• Typical Duties of a Welding Inspector 1.6 During Welding Welding consumables • in accordance with WPS • in suitable condition • controlled issue and handling Welding Parameters • current, voltage & travel speed – as WPS Root runs • if possible, visually inspect root before single-sided welds are filled up 4/23/2007 17 of 691
    • Typical Duties of a Welding Inspector 1.6 During Welding Inter-run cleaning in accordance with an approved method (& back gouging) to good workmanship standard Distortion control • welding is balanced & over-welding is avoided 4/23/2007 18 of 691
    • Typical Duties of a Welding Inspector 1.6 • • • • • • 4/23/2007 19 of 691
    • Typical Duties of a Welding Inspector 1.6 After Welding Repairs • monitor repairs to ensure compliance with Procedure, ensure NDT after repairs is completed • PWHT • monitor for compliance with Procedure • check chart records confirm Procedure compliance Pressure / Load Test • ensure test equipment is suitably calibrated • monitor to ensure compliance with Procedure • ensure all records are available 4/23/2007 20 of 691
    • Typical Duties of a Welding Inspector 1.6 After Welding Documentation • ensure any modifications are on ‘as-built’ drawings • ensure all required documents are available • Collate / file documents for manufacturing records • Sign all documentation and forward it to QC department. 4/23/2007 21 of 691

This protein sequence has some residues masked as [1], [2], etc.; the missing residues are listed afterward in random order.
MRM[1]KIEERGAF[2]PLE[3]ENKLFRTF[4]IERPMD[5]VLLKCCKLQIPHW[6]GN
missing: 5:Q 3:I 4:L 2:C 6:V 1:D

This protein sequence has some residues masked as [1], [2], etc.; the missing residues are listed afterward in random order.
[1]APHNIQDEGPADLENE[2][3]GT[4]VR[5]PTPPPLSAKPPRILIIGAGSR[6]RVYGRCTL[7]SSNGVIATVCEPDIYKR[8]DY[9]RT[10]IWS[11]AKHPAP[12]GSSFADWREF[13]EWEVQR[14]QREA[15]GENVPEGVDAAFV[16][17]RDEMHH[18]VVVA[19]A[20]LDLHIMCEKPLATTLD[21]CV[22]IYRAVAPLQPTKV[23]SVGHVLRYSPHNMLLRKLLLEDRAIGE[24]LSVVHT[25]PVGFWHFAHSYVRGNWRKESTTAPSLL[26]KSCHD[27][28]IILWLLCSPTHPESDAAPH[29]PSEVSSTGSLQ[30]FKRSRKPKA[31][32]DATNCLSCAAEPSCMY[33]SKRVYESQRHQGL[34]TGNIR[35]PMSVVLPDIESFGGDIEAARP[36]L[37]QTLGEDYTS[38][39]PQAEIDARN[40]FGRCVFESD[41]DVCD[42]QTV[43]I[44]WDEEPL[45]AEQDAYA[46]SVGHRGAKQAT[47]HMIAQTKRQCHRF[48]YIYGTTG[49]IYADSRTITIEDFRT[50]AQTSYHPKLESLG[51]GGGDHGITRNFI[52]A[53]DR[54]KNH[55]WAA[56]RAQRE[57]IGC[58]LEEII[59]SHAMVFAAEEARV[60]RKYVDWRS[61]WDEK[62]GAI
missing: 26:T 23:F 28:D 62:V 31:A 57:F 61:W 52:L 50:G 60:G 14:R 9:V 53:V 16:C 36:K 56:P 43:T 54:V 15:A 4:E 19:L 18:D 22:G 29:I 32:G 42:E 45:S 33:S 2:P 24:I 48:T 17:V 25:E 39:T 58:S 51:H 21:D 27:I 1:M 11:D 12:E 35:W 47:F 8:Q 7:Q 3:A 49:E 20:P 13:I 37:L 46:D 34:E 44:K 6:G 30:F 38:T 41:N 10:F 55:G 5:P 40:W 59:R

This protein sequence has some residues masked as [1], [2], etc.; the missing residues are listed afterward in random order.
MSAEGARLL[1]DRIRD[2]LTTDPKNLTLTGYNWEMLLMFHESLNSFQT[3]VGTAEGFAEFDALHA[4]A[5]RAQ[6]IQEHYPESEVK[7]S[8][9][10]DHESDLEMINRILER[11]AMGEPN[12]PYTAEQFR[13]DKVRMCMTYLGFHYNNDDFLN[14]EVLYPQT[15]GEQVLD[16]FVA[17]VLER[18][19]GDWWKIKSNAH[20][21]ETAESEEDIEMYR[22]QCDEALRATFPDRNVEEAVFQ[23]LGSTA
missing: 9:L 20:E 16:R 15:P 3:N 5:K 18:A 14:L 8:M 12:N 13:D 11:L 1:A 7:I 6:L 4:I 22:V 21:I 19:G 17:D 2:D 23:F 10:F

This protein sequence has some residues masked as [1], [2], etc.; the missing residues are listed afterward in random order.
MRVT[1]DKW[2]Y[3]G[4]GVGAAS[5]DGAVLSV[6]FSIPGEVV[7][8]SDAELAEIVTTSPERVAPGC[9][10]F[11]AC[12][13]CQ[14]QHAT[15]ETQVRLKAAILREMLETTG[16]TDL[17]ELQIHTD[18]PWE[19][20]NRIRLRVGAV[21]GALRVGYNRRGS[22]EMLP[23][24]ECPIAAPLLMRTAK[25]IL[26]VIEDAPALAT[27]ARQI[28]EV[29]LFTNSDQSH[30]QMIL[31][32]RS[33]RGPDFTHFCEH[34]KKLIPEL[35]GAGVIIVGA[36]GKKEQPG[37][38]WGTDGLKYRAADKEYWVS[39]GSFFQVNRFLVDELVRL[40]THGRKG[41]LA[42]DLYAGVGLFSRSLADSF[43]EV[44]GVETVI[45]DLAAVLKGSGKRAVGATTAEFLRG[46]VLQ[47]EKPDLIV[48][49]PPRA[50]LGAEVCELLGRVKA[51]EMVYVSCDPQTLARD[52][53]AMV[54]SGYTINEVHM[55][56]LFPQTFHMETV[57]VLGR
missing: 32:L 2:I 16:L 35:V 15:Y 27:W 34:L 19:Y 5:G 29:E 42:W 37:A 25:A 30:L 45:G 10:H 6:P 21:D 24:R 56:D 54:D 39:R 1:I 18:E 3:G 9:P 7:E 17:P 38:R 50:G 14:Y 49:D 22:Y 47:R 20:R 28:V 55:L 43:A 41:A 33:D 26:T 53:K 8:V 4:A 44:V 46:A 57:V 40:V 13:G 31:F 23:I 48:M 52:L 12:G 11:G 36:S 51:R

• Summary of Duties • Observe To observe all relevant actions related to weld quality throughout production. • Record To record, or log all production inspection points relevant to quality, including a final report showing all identified imperfections • Compare To compare all recorded information with the acceptance criteria and any other relevant clauses in the applied application standard 4/23/2007 22 of 691
    • Welding Inspector Terms & Definitions Section 2 4/23/2007 23 of 691
    • Welding Terminology & Definitions 2.1 • • • 4/23/2007 24 of 691
    • Welding Terminology & Definitions 2.1 What is a Joint? • The junction of members or the edges of members that are to be joined or have been joined (AWS) • A configuration of members (BS499) 4/23/2007 25 of 691
    • Joint Terminology 2.2 4/23/2007 26 of 691
    • Welded Butt Joints 2.2 ________ __ __________ 4/23/2007 27 of 691
    • Welded Tee Joints 2.2 _________ _________ 4/23/2007 28 of 691
    • Weld Terminology 2.3 4/23/2007
    • Butt Preparations – Sizes 2.4 Partial Penetration Butt Weld Actual Throat Thickness Design Throat Thickness Full Penetration Butt Weld Design Throat Thickness 4/23/2007 Actual Throat Thickness 30 of 691
    • Weld Zone Terminology 2.5 Face A B Weld metal Heat Affected Zone Weld Boundary C 4/23/2007 D 31 of 691
    • Weld Zone Terminology 2.5 Weld cap width Actual Throat Thickness Design Throat Thickness Excess Root Penetration 4/23/2007 32 of 691